Are US oil companies to blame?

US oil company ExxonMobil signed a multi-billion dollar deal with Russian oil giant Rosneft in 2011 to develop notoriously-elusive Russian oil resources, leading Putin to award ExxonMobil CEO Rex Tillerson the Order of Friendship, one of the highest honors Russia gives to foreign citizens. In helping Russia access its remote fossil fuel reserves, Exxon dramatically increased the revenue that Russian companies collect from fossil fuel exports. 

Reducing our economy’s reliance on fossil fuels is one way to prevent dictators like Vladimir Putin from gaining outsized power. The Build Back Better Act would allocate $555 billion to combat climate change, including billions for homeowners to replace gas-fired furnaces and appliances with electric versions. 

But companies like ExxonMobil have actively lobbied against common-sense policies that would ease our economy’s transition away from fossil fuels. An ExxonMobil lobbyist was caught on tape bragging about having Democratic Senator Joe Manchin in his pocket - and Manchin has indeed blocked progress on the climate provisions of the Build Back Better act, despite coal miners unions asking him to support the bill.

As long as we rely on oil and gas to heat our homes and fuel our cars, we will be empowering brutal dictators like Putin and enabling their aggression towards innocent people. Transitioning to renewables puts power back in our own hands, and also happens to save the planet.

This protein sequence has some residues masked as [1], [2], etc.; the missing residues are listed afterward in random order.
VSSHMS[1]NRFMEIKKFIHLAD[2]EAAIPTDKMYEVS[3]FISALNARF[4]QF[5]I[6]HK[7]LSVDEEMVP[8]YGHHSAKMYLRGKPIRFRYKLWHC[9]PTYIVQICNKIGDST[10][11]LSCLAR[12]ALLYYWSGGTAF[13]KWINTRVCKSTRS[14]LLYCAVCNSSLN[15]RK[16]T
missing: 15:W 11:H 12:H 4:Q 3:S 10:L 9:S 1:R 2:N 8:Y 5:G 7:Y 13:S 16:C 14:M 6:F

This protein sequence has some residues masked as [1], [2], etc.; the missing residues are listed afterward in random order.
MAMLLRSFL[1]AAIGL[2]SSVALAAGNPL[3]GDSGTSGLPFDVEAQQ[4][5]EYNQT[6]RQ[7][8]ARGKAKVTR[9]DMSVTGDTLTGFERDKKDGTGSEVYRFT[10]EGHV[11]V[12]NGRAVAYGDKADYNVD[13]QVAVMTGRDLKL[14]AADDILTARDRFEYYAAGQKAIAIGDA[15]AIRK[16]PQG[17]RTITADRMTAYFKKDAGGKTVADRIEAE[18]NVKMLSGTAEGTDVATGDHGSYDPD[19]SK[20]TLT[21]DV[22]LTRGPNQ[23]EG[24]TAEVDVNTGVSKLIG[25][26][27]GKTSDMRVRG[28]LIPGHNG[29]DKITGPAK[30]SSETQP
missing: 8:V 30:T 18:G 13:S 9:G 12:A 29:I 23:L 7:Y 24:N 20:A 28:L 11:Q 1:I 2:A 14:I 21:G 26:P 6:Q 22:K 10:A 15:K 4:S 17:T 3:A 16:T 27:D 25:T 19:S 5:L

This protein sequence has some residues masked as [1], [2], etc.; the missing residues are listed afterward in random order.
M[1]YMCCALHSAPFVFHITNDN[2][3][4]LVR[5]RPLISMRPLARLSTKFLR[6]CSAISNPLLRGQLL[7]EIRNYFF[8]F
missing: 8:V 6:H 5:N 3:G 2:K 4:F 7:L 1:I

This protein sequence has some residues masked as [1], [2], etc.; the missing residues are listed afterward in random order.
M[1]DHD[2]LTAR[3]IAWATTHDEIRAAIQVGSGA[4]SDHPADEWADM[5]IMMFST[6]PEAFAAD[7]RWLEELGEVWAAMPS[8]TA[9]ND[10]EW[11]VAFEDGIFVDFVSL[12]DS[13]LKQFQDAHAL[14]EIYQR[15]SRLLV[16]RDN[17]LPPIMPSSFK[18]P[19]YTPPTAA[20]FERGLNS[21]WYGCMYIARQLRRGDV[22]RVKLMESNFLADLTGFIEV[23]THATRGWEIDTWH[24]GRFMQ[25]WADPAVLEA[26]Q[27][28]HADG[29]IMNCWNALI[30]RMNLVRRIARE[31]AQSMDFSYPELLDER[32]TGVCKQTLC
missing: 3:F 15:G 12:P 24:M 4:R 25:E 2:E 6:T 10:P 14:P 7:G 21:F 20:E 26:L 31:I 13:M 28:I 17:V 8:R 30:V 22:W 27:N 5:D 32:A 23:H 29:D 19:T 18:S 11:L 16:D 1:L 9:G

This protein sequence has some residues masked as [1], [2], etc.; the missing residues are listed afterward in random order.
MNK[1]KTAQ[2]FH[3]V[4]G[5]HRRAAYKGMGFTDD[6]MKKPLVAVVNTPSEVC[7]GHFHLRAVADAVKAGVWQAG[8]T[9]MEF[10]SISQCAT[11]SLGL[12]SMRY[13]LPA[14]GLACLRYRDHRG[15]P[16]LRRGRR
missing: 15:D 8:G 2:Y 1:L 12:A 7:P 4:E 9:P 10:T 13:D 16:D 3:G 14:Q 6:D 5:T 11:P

How can I help Ukraine?

One way to help Ukraine is to stop investing your money in US oil companies like ExxonMobil. You may be investing in them without even realizing it. 

Passive index funds that invest in a wide swath of the economy have increased in popularity over the past few decades, and this has resulted in many people investing by default in companies that they would prefer not to be associated with upon closer examination. This can be especially true in retirement savings, where investors often do not have many choices available to them, and those that are available are typically diversified across the economy and include fossil fuels.

At Sphere we help you avoid investing in fossil fuel companies with an index fund that tracks the top 500 US companies minus the fossil fuel companies in that list, which make up about 40 of the top 500 names. 

While an S&P 500 index fund is about 5% invested in fossil fuel companies, the Sphere fund (SPFFX) has zero exposure to fossil fuels. This gives regular investors the ability to avoid investing in the biggest polluters in the world, a move that major investors such as the Harvard endowment and the New York State pension fund have already made. 

If your primary way of investing is via your company’s 401(k) plan, you can take a look at our email template for an example of how to ask your benefits manager to add a fossil-free option to your lineup. If you invest outside of an employer-sponsored retirement plan, you can invest directly in SPFFX. Don’t hesitate to reach out with any questions at

Taking your investment dollars away from oil and gas companies that are helping to finance Putin’s aggression towards Ukraine is a powerful way to send a message to both ExxonMobil and Russia that you stand with Ukraine, and to hit Putin where it hurts: his pocketbook. Because money talks. Make it shout for the planet.